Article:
and government, monica, you can put all your cards on the table for a midterm election, if you take control of the house you have two years of an open playing field. do yo think that is the strategy? >> absolutely. it is all about 2014. remember the president had the run of the field in his first two years before the house flipped to republican control. he misses that. and what he wants for his legacy is, as he said in 2008, the fundamental transformation of the nation. by that he means turning america into a european-style socialist state or social democracy. he had the run of the field for the first two years. he wants his last two years as president to be exactly that. so everything he is doing is geared toward flipping the house of representatives back to democratic control. and if you're the republican party, not just the national party but right on down to the state and local levels, bill, here's what you do. you focus on the house. you focus on individual districts. you focus on how you can retain control of the house and pick up seats. bill: focus on the majority, right? >> focus on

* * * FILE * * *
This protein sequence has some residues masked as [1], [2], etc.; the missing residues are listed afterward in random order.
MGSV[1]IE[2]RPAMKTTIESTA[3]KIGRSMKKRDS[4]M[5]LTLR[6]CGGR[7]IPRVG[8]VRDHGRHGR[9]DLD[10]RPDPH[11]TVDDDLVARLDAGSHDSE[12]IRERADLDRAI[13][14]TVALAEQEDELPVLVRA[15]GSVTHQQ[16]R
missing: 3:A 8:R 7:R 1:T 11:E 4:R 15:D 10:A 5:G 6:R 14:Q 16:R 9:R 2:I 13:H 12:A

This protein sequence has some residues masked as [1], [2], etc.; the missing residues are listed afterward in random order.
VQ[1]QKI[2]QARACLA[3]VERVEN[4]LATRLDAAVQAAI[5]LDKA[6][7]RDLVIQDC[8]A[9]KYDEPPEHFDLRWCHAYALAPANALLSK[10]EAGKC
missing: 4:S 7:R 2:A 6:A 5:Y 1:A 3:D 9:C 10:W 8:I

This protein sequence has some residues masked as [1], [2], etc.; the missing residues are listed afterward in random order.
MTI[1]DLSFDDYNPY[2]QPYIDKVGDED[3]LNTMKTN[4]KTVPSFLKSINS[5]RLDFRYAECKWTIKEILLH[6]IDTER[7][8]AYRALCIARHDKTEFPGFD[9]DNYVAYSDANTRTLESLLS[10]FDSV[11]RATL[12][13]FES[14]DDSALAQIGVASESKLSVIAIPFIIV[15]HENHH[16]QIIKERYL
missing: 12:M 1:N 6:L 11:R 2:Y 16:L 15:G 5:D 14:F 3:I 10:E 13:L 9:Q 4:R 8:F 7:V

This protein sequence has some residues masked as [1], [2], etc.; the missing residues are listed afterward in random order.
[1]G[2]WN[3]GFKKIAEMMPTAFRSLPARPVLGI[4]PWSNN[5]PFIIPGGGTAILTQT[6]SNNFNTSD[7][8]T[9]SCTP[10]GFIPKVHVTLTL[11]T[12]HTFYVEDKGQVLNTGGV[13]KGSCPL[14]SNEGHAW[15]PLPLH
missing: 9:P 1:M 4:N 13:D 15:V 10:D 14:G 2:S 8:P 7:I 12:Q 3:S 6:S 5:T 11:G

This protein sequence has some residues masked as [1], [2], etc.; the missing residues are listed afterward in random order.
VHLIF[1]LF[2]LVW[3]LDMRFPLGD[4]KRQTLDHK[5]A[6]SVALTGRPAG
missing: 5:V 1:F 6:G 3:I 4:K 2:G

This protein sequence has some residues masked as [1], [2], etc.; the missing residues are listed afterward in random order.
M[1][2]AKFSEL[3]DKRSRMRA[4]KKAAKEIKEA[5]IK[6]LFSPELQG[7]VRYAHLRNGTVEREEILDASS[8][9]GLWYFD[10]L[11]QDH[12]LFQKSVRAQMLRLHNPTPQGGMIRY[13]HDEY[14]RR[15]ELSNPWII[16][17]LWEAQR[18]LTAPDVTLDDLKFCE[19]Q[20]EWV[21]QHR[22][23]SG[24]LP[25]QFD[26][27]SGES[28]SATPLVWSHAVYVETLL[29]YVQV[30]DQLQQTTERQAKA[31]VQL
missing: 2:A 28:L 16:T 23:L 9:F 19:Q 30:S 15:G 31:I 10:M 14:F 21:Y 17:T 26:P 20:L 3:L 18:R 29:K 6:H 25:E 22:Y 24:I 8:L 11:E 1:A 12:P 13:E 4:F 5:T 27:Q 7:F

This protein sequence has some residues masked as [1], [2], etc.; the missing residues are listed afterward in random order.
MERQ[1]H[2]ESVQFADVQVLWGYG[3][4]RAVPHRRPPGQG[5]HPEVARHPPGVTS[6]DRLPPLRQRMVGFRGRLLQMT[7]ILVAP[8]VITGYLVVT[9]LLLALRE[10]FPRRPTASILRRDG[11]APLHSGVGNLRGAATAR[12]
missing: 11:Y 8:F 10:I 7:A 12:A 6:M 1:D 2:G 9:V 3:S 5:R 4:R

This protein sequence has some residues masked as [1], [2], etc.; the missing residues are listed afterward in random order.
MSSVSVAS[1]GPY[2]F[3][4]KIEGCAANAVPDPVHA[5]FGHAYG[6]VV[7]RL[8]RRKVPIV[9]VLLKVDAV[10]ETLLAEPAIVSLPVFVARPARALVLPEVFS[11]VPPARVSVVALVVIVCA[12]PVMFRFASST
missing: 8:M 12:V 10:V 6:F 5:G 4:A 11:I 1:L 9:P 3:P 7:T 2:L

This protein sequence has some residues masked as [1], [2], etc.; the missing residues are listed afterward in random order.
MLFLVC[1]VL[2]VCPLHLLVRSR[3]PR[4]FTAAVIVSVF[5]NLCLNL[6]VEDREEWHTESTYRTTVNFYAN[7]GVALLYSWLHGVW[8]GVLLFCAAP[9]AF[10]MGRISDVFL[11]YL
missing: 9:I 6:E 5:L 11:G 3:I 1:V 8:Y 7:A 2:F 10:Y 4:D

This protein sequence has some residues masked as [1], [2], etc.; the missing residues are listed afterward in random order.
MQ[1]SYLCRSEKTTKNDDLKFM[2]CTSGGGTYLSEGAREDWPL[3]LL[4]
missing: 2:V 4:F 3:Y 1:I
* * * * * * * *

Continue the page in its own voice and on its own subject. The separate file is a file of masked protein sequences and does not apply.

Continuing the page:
on the foreign relations committee, his work with dick lugar to ensure free elections in the philippines, his work with bill frist on aids in africa, his work as chairman of the new start treaty and his very public and successful diplomatic interventions in afghanistan, pakistan and sudan. i think one day historians will judge his senate years in temperatures terms of his impact on foreign policy much the same way so many recognize senator ted kennedy's impact on domestic policy. from his many years in the u.s. senate, john has developed a very personal understanding that we represent not just states or government but also people. i once asked john why he loves the senate. he said, it's the pride he feels in trying to get things done for people. for three years now, he's been working quietly to help a father from newton, massachusetts, colin bauer, whose two sons were kidnapped and taken to egypt. john even called former president mubarak and had a screaming match with him about it. five times he's been to egypt since then and every time colin has been at the top of his list in every meeting.